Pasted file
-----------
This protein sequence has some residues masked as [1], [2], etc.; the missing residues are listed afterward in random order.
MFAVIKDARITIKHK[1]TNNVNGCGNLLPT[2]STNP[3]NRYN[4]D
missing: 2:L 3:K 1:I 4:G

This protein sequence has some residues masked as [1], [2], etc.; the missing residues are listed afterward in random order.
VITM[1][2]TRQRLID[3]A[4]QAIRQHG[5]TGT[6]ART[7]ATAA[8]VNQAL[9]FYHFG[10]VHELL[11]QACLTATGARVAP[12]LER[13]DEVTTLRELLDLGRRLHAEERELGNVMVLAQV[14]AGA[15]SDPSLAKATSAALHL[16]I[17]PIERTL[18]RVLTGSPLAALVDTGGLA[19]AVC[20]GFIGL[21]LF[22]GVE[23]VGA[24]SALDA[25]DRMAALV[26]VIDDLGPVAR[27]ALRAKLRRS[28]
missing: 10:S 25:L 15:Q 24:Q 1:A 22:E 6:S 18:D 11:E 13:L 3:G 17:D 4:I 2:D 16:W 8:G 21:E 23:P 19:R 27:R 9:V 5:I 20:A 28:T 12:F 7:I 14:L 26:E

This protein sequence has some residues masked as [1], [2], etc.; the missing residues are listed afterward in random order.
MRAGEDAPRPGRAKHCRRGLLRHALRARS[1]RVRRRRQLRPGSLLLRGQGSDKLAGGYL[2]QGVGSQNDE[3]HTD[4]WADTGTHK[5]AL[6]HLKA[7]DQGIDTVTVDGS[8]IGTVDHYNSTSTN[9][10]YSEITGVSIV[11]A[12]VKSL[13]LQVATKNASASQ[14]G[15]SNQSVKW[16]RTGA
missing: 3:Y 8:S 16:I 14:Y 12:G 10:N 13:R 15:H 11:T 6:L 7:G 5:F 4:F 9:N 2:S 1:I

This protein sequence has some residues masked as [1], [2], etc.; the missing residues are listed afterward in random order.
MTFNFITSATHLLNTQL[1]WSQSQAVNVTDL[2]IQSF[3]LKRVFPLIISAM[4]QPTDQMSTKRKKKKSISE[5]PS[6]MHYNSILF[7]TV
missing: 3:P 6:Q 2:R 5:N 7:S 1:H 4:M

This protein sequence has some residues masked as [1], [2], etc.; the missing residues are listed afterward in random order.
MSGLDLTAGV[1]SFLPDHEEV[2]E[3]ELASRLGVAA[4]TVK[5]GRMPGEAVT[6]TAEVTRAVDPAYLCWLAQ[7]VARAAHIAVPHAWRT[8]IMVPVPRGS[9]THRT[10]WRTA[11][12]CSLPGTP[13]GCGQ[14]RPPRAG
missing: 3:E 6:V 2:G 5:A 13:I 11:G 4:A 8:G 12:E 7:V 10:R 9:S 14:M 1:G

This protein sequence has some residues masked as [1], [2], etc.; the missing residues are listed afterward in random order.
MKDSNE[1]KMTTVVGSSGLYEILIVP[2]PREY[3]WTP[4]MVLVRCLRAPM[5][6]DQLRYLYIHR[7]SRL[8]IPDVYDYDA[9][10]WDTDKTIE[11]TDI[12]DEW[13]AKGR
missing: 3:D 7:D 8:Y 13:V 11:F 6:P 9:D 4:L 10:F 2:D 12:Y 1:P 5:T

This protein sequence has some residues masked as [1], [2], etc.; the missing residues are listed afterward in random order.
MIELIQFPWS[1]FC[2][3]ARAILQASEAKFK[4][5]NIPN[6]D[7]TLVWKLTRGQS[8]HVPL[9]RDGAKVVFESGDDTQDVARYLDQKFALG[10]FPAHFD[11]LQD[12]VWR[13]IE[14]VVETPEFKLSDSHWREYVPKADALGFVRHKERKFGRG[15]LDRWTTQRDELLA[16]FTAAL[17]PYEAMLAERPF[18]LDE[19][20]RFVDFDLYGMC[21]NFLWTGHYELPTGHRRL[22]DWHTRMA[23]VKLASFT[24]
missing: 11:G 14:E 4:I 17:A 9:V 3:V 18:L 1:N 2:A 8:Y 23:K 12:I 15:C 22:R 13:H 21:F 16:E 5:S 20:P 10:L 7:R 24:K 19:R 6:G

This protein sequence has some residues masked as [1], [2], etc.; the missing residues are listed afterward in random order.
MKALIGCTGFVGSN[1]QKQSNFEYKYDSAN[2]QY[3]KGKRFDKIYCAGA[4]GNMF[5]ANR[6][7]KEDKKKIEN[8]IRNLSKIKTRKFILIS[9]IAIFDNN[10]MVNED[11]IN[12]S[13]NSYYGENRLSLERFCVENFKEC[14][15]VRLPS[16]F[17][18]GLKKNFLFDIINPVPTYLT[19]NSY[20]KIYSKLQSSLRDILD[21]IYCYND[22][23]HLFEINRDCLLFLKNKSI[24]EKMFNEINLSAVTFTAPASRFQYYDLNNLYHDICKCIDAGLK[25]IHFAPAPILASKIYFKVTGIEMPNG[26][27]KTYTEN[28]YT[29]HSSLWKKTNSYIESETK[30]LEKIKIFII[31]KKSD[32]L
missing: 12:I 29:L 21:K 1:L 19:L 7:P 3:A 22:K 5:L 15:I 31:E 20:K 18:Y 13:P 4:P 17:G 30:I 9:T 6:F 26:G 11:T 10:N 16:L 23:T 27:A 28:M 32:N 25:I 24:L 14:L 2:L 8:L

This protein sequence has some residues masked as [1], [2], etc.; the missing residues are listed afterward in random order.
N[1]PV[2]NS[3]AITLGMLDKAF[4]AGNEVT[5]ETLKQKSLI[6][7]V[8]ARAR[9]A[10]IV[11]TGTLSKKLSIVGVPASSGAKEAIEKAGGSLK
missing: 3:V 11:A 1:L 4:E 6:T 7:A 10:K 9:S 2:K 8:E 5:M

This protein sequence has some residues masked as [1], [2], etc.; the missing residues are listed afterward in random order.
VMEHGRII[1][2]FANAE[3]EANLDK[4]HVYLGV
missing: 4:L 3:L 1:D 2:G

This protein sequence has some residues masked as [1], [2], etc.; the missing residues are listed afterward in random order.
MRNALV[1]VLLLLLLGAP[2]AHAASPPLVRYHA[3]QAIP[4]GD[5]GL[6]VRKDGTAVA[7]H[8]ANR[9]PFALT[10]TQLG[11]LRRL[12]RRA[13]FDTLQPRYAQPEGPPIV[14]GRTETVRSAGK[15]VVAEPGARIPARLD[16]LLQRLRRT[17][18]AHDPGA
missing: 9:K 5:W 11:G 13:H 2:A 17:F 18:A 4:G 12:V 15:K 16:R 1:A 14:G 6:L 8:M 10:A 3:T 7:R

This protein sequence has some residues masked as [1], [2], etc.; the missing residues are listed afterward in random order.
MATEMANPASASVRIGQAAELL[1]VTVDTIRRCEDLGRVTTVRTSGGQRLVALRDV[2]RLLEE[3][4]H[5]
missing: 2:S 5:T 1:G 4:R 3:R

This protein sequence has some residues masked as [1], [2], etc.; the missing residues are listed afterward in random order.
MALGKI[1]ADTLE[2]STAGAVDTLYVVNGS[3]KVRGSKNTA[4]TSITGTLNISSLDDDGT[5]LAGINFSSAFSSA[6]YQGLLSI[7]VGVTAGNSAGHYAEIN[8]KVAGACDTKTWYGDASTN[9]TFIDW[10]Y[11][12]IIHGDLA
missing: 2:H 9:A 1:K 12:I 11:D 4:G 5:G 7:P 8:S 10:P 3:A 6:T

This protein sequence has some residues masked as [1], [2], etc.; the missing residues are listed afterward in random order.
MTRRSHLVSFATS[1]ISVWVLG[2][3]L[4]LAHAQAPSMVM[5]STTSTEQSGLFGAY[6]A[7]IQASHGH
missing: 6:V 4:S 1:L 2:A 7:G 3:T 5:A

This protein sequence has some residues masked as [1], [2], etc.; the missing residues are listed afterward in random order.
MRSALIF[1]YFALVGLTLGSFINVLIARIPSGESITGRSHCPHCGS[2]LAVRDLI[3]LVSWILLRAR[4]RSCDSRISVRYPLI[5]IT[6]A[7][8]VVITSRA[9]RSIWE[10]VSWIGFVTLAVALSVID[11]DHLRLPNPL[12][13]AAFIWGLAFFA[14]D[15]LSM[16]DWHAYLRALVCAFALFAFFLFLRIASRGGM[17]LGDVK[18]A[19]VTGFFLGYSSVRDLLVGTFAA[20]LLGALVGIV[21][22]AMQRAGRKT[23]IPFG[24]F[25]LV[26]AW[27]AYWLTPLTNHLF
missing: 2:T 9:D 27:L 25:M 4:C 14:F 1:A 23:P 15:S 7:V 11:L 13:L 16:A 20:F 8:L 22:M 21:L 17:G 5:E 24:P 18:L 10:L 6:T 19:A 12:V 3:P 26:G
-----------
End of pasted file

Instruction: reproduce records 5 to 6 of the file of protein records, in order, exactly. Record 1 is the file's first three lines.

This protein sequence has some residues masked as [1], [2], etc.; the missing residues are listed afterward in random order.
MSGLDLTAGV[1]SFLPDHEEV[2]E[3]ELASRLGVAA[4]TVK[5]GRMPGEAVT[6]TAEVTRAVDPAYLCWLAQ[7]VARAAHIAVPHAWRT[8]IMVPVPRGS[9]THRT[10]WRTA[11][12]CSLPGTP[13]GCGQ[14]RPPRAG
missing: 3:E 6:V 2:G 5:A 13:I 11:G 4:A 8:G 12:E 7:V 10:R 9:S 14:M 1:G

This protein sequence has some residues masked as [1], [2], etc.; the missing residues are listed afterward in random order.
MKDSNE[1]KMTTVVGSSGLYEILIVP[2]PREY[3]WTP[4]MVLVRCLRAPM[5][6]DQLRYLYIHR[7]SRL[8]IPDVYDYDA[9][10]WDTDKTIE[11]TDI[12]DEW[13]AKGR
missing: 3:D 7:D 8:Y 13:V 11:F 6:P 9:D 4:L 10:F 2:D 12:Y 1:P 5:T